How do I get a National Insurance number?

Updated on 6 February 2019

Tax basics

If you want to work or claim benefits in the UK, you must have a National Insurance number (NINO). On this page we explain what a NINO is, where to get one and what to do if you lose or forget it.

To obtain a NINO you must be 16 or over and resident in Great Britain or Northern Ireland.

You can look for and start work without a NINO but you must then apply immediately.

What is a National Insurance number?

Your National Insurance number (NINO) ensures that the Government properly records your National Insurance contributions and taxes you pay. It also acts as your reference number for the whole social security system – for example, when you contact the Department for Work and Pensions (DWP) or HM Revenue & Customs (HMRC).

Your NINO is unique to you throughout your life, but it is not a form of identity. You must never use someone else’s NINO. Every person has their own number and each member of your family aged 16 or over should have their own number.

A NINO is made up of 2 letters, 6 numbers and a final letter, for example QQ 12 34 56 A.

If you need a letter confirming your NINO, you can print a letter from your Personal Tax Account.

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Where do I get a National Insurance number from?

You usually get sent a National Insurance number (NINO) just before your 16th birthday.

In England, Scotland and Wales the DWP issues NINOs. For individuals who live in Northern Ireland, the Department for Social Development (DSD) issues them.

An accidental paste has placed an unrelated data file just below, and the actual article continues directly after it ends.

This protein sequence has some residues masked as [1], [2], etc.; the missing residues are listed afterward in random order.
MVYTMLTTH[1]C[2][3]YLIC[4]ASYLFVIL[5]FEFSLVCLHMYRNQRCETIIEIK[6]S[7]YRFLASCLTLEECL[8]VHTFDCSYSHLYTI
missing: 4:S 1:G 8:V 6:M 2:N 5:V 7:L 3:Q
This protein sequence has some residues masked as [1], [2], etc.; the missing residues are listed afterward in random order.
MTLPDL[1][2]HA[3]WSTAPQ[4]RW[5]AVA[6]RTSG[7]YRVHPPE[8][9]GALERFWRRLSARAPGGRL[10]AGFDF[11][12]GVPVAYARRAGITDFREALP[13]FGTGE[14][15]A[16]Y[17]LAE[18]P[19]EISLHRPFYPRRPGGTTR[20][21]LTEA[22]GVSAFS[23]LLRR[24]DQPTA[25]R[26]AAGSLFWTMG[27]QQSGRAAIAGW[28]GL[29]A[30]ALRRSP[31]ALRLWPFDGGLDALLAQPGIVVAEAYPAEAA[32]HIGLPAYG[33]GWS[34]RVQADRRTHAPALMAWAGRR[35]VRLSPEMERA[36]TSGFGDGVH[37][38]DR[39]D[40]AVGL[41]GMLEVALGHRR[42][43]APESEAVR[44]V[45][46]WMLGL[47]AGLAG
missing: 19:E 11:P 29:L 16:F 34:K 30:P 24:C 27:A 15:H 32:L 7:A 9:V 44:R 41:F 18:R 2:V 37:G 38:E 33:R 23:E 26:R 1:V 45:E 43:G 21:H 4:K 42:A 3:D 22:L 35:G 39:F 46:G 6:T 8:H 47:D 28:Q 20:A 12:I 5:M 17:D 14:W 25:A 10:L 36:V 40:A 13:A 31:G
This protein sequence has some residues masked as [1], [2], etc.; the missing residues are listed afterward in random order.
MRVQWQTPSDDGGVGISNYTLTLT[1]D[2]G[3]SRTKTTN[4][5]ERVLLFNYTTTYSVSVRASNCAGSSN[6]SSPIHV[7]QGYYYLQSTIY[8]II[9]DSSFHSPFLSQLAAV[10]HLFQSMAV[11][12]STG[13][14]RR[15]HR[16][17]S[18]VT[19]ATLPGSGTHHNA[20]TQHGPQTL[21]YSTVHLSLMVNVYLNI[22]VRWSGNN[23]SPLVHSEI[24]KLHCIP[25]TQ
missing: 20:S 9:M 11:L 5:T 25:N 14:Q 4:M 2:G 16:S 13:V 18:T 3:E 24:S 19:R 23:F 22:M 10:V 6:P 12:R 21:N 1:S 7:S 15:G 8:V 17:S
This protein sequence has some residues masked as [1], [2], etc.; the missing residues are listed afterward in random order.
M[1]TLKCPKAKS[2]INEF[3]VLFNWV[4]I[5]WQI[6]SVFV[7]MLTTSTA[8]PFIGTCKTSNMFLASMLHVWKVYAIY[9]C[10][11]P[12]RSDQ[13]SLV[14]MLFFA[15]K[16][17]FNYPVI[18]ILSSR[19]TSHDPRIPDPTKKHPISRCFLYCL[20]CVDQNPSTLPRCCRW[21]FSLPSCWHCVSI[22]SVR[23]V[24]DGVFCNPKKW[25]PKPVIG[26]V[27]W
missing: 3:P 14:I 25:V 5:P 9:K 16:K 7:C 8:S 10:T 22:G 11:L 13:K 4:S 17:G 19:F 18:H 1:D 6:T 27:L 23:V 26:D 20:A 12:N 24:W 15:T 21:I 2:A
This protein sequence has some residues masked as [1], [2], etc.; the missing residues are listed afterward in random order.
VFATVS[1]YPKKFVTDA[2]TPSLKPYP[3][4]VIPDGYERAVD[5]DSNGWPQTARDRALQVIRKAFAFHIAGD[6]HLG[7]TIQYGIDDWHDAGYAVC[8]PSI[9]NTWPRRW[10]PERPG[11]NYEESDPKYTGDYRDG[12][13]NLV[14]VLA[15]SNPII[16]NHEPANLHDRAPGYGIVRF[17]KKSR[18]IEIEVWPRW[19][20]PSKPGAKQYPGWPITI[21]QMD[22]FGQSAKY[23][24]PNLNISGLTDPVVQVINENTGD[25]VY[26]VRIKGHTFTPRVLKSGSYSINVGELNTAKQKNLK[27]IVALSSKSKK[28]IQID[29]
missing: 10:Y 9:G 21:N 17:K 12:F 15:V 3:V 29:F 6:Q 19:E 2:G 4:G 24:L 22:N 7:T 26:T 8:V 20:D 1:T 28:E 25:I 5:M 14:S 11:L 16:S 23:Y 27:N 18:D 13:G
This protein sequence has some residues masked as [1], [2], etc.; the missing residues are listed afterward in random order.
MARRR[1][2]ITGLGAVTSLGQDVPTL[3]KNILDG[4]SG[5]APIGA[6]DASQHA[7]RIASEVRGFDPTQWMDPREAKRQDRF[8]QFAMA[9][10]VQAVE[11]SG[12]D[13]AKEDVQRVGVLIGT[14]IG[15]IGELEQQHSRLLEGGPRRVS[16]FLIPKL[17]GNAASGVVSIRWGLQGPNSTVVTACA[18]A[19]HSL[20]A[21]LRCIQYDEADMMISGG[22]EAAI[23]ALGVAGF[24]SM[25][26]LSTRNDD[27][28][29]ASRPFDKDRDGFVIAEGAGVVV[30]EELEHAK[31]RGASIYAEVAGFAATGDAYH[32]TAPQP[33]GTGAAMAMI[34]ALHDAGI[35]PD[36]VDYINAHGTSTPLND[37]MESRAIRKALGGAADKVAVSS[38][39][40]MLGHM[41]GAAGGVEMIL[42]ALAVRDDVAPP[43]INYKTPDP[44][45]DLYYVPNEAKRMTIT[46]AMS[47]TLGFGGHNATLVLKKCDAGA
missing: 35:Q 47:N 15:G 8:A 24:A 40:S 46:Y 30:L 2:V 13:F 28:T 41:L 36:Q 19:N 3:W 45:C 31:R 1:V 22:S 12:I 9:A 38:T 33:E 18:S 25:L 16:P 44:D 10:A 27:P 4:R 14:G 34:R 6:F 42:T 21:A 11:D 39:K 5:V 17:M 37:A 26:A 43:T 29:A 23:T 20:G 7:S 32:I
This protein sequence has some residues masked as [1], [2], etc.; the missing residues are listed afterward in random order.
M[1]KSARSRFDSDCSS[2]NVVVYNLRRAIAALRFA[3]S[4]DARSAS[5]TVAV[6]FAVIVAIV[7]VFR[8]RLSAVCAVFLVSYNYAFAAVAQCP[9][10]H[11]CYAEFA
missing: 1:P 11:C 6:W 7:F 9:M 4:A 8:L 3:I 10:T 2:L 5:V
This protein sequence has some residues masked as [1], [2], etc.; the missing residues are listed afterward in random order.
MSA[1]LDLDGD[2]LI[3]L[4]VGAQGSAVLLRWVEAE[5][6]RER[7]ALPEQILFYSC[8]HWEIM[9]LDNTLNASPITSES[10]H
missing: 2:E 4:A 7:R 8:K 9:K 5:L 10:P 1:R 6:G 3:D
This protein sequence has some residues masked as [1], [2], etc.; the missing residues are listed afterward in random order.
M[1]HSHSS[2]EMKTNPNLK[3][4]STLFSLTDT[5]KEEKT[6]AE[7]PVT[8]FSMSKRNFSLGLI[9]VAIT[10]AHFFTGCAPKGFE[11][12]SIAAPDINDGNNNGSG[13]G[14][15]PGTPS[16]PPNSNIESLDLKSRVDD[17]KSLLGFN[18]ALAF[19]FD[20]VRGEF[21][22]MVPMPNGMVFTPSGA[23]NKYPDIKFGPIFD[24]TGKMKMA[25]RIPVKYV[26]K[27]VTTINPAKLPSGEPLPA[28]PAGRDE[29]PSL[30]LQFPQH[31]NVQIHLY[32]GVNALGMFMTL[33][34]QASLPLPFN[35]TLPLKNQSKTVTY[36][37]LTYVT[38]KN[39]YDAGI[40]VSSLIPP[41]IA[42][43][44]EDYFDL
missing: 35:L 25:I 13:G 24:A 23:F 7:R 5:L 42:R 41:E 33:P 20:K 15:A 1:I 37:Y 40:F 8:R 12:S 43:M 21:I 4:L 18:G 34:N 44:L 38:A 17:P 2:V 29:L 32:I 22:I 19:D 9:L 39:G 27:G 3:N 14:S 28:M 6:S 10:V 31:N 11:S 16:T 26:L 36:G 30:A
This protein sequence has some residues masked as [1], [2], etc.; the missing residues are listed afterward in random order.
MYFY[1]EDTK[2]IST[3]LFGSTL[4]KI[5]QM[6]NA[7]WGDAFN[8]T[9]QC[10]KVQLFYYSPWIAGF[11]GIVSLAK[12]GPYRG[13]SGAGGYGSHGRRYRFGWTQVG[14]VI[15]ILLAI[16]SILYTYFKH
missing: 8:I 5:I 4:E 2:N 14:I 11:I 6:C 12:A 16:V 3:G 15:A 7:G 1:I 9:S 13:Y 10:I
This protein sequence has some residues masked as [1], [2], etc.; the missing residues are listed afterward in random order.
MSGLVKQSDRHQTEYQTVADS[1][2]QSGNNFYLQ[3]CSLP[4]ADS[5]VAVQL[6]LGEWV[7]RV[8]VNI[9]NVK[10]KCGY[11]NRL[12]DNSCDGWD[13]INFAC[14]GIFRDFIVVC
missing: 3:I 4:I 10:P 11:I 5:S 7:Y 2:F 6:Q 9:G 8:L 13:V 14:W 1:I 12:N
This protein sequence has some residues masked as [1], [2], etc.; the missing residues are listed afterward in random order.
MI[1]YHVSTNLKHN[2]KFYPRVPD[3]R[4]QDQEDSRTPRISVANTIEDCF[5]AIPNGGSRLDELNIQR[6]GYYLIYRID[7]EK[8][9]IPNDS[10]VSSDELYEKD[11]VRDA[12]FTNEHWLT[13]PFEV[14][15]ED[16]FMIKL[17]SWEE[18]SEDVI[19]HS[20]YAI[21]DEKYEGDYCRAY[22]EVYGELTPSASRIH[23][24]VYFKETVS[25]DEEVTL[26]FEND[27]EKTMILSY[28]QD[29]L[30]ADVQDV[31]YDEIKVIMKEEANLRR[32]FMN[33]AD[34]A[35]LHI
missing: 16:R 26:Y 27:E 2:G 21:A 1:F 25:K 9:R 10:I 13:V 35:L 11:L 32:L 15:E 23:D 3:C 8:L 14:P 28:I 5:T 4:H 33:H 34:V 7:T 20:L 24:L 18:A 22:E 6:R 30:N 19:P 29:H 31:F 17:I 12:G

If you come to the UK from abroad to work, you will need to apply for one.

To apply for a NINO in England, Scotland or Wales, you should telephone the Jobcentre Plus NINO service.

If you live in Northern Ireland, you can contact your nearest NINO processing centre. You can find out more on the NI direct website.

We provide more information on how to get a National Insurance number in our migrants guidance.

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Who needs to know my National Insurance number?

The following people may need to know your National Insurance number (NINO):

  • HMRC
  • Employers and pension providers
  • DWP
  • Local council
  • The Student Loans Company
  • Banks and building societies.

Do not give your NINO to anyone who does not need to know it.

If you suspect that someone has stolen your NINO and is committing identity fraud or theft, you should contact HMRC and tell them what you think has happened.

The website also provides guidance on how to protect yourself from identity fraud.

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What do I do if I lose or forget my National Insurance number?

If you lose or forget your National Insurance number (NINO), you may be able to find it on official documents – for example, payslips from a job, your tax return, or a PAYE coding notice.

It is also possible to ask HMRC to confirm it by:

Whichever method you use, HMRC will write to you and confirm the NINO. They will not provide the NINO over the telephone.

If you need a letter confirming your NINO, you can print a letter from your Personal Tax Account.

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